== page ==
Friday, January 8, 2010

getting that teen lexicon

Do you write novels for Young Adults? I haven't tried writing for that age group yet because getting that "teen voice" can be really difficult without sounding cliche. But if I did write for teens, I'd be posting my manuscript on Inkpop. Created by HarperCollins, Inkpop is an online community that connects up-and-coming authors with talent scouts and publishers in the teen market, and once a month, editors at HarperCollins read the most popular submissions (voted on by Inkpop users) to look for the next big thing in YA books. It's sort of like a petri-dish of teen interests and ideas, and a great resource if you ask me, for writers and publishers to utilize for trend-watching. I clicked around the site and I was pretty impressed with the ideas and the quality of work on there, especially coming from such young people. And as far as I could tell, there is no age limit for writers who want to post their own stories; you only have to be over 13 to use the site.

Some authors have a real knack for nailing the teen lexicon - Meg Cabot, Megan McCafferty, Wendelin van name a couple - and they make it seem so effortless! If the equivalent of the Academy Awards existed for writers - Best Teen Voice, Best Teen Antagonist, Funniest Teen Protagonist, etc. - these writers would win them. So just how do they do it? Maybe it just comes naturally for them? I wish I knew! But for those of you who it doesn't, I've heard some advice from other writers like go to a cafe where kids hang out after school and observe them. I agree that that could be useful, but do it too much and you could get a reputation for being that creepy guy or lady always eavesdropping in the corner. So why not do some of your eavesdropping unobtrusively by visiting online communities? Tangst (teen+angst) is another online community created by teens for teens, where kids can go and comment anonymously, vent their frustrations and share their angst - sort of like an online diary, if you will. Read through some of the posts, and you'll get a fresh reminder of all of the raw emotions kids go through which can make you both more compassionate for the teens in your life, and help to guide your writing voice.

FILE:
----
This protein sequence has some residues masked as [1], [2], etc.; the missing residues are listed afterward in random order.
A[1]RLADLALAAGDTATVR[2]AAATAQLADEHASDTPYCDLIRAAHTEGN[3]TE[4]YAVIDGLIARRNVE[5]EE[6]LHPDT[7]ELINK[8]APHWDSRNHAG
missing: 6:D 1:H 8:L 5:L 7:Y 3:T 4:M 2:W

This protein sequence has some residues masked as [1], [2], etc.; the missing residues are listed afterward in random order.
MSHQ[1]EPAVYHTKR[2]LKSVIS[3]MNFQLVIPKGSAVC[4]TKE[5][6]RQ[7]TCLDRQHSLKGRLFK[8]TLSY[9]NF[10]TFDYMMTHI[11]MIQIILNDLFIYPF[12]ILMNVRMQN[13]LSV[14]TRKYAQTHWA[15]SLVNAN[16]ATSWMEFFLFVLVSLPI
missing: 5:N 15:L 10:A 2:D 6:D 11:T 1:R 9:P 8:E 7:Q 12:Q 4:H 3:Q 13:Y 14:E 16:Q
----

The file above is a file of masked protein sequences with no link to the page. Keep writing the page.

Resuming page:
On a side-note, I think it's pretty cool how technology has helped bring people with common interests, issues and concerns together. So if you write YA, what do you do or what resources do you use to get in touch with your inner teenager?

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